vroom — 2013-08-05T04:30:31-04:00 — #13
Interesting how this quickly became about left-right, and parenting choices - not the pressures on girls to be "pretty" and "nice", and the author's clear hope that her daughter's existing personality will be able to survive those pressures intact.
mindfu — 2013-08-05T05:00:01-04:00 — #14
I'd say the opposite in practice, actually. At least from my personal experience of humans...
mindfu — 2013-08-05T05:06:50-04:00 — #15
I'm just reading a shit-ton of the mom's baggage being projected here. Understandable and human, but I hope the mom sorts through it before the teenage years hit. Rather than looking at her daughter as the perfect version of herself, so her daughter will validate all the pain she came through and never really let go of.
Freaking ick, actually. Jesus Christ, her daughter isn't some psychological experiment to prove how females should be, based on theories built on her mother's scar tissue. This girl is a freaking human being to develop her own way.
And she will. Once again, though, her mom better sort her nonsense out. I expect and hope the worst that will happen is some uncomfortable teenage years they overcome later and never really talk about.
50thomas50 — 2013-08-05T05:09:26-04:00 — #16
But 12 and 13 year olds grow up, too. Do not judge their final character by who they think they are too young. Children often bring tears of frustration to the eyes of their parents at 13 only to be great people at 20.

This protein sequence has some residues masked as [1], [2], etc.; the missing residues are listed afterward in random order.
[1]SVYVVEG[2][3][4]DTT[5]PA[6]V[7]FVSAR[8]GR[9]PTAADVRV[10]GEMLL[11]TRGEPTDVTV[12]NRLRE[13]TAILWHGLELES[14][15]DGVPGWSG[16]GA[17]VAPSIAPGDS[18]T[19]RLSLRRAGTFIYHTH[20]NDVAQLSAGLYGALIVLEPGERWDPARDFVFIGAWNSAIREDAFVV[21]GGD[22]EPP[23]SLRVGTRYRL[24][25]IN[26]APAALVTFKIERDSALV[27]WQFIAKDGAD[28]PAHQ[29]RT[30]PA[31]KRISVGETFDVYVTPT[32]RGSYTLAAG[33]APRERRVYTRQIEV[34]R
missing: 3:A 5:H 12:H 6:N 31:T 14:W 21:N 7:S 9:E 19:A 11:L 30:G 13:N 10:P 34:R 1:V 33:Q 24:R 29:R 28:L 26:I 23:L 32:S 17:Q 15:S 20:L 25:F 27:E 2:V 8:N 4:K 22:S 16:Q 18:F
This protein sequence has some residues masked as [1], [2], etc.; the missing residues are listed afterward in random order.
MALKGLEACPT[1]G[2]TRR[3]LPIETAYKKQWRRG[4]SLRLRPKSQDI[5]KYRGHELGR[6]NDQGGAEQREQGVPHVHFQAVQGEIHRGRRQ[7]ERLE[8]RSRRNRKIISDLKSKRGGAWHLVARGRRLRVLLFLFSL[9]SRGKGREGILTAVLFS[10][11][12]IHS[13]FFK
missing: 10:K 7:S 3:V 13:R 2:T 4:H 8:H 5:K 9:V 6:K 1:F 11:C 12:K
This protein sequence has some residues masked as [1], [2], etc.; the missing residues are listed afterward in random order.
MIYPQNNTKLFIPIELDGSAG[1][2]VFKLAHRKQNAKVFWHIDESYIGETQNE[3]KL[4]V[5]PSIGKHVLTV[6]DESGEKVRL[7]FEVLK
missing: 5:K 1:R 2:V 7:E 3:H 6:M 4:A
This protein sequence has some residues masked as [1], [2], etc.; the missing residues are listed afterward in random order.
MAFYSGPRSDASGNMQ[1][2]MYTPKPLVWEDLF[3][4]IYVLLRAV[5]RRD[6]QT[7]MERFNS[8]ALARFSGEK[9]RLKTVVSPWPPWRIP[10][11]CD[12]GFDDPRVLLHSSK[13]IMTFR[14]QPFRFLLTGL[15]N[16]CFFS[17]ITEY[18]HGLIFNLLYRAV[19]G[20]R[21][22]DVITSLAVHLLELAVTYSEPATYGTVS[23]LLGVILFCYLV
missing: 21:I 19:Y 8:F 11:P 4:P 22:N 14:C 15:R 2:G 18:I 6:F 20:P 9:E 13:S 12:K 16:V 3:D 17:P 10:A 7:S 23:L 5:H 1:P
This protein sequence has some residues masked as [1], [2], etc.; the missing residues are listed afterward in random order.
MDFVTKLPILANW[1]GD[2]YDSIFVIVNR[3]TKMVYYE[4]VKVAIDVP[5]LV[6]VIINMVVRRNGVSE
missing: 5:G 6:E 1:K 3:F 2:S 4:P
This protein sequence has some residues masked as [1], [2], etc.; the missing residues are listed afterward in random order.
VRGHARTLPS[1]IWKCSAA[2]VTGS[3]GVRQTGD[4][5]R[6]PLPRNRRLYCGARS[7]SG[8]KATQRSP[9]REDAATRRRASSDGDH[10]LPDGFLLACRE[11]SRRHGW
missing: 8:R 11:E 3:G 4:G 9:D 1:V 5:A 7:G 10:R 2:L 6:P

notnato — 2013-08-05T05:29:13-04:00 — #17
Well, do you think this "pretty and nice" pressure is something that upsets the average conservative?
I don't know how you could think her pride in her de-gendered kids rings like a positive thing anywhere but the left. Granted, Boing Boing is a small world, but I think we have all share a basic concept of where each side (at least on the extremes) stands on gender norms.
But I'd guess we're all familiar with the tendency for folks outside of the political mainstream insist that they sit squarely in the objective center on things like gender identity, death panels, intelligent design, veganism.
This girl may be a fantastic kid, but the conflation here of mom's politics and uncritical assessment of her own kids makes for a pretty stinky brew to me.
Do you not see yourself insulting every woman who is pretty and nice here? They are fake? The only way to be real is to be ugly and unpleasant? To make it hard for other people to like you?
The mere existence of other human beings that want things from you does not destroy your personality -- not nearly so much as the sociophobic insistence that one's personality is under constant threat by others. (You do impressive work avoiding cognitive dissonance when you read this story about a child being molded into a political statement by her mother, and see someone whose personality has escaped social pressure)
notnato — 2013-08-05T05:33:07-04:00 — #18
You're right. I was really talking about the extreme ends of both sides. Even then, it's very specific, overly politicized parents who want to push their gender or religious politics into every aspect of their own, and their children's being.
Like I said in another comment, this girl might be fantastic. The story though, stinks of uncritical pride, and overbearing gender politics intruding on the life of her child.
I imagine I'll some day be far too proud of my own kids, unjustifiably -- but I hope I won't be bragging on how they exist of manifestations of my own political beliefs and personal baggage.
jhml — 2013-08-05T06:14:58-04:00 — #19
That song was excellent, thanks for sharing.
boundegar — 2013-08-05T06:28:45-04:00 — #20
Dang you kicked the crap out of those straw men! Go gettum!